I’m officially getting caught up with life this week. It’s been a pretty hectic couple of weeks for me! Where to begin? Chronologically? In order of importance? Most exciting? Yes. I’ll start there.
I am very excited to share the news that I am going to be blogging for the Grand Rapids Cooking School! My first post (just an introduction to me and my blog) went up today! Check it out here. I am so excited to be working with Molly Clauhs and Kelly Lecoy on this new project. We are going to start out with a “Back to Basics” series then move into a “Spotlight on Produce” series once spring and all of the wonderful Michigan produce we love to cook with come back to us! Stay tuned…I’ll be sharing my Grand Rapids Cooking School blog posts with you all too.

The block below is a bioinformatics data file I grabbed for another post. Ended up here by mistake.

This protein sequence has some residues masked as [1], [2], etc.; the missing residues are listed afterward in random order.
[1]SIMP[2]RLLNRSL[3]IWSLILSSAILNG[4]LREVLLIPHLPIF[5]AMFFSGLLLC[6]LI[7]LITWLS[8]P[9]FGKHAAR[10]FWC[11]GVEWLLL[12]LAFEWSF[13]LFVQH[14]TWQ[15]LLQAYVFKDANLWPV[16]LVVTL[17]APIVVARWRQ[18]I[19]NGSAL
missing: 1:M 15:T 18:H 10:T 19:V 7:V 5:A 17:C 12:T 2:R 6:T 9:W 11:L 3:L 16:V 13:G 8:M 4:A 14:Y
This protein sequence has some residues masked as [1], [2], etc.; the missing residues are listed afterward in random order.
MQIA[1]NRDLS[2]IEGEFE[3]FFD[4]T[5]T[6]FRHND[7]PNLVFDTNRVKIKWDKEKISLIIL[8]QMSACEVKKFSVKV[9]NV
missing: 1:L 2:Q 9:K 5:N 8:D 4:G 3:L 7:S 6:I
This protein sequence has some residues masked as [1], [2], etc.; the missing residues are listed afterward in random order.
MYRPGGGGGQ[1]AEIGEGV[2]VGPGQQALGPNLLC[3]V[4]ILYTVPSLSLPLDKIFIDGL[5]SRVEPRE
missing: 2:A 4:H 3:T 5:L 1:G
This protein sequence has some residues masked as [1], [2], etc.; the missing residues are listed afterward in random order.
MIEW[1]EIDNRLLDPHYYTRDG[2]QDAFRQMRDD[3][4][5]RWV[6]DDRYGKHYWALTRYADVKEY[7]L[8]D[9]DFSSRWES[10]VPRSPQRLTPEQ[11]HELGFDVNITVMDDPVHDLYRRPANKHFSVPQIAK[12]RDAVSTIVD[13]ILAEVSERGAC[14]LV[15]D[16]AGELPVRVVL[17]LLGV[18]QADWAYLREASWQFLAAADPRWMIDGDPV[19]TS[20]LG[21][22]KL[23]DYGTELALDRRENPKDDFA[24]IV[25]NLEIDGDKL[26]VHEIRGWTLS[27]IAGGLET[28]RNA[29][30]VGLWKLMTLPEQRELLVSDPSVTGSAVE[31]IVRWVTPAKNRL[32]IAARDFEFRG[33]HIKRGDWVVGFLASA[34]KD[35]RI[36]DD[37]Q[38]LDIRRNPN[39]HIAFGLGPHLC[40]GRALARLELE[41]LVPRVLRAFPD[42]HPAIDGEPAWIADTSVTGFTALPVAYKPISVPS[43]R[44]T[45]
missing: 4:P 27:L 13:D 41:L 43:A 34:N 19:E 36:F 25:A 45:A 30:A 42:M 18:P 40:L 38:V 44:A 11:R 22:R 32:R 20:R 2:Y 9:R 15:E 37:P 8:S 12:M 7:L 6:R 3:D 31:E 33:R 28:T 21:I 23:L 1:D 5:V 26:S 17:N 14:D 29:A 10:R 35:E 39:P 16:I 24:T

Next, I’m so excited to share that I stepped out of my comfort zone and attended StartUp Weekend Grand Rapids two weekends ago. This is what it is all about: “All Startup Weekend events follow the same basic model: anyone is welcome to pitch their startup idea and receive feedback from their peers. Teams organically form around the top ideas (as determined by popular vote) and then it’s a 54 hour frenzy of business model creation, coding, designing, and market validation. The weekends culminate with presentations in front of local entrepreneurial leaders with another opportunity for critical feedback.” The event was just wonderful. I spent the weekend on a team with 7 brainiacs developing the first draft of an app called The Diet Sherpa. The app would help anyone find restaurants, stores, and farmer’s markets that offer foods that fit their dietary needs (gluten free, diabetic, paleo diet, vegan, etc.). Stay tuned–we are fine tuning our prototype and I’ll share with you all when it is ready.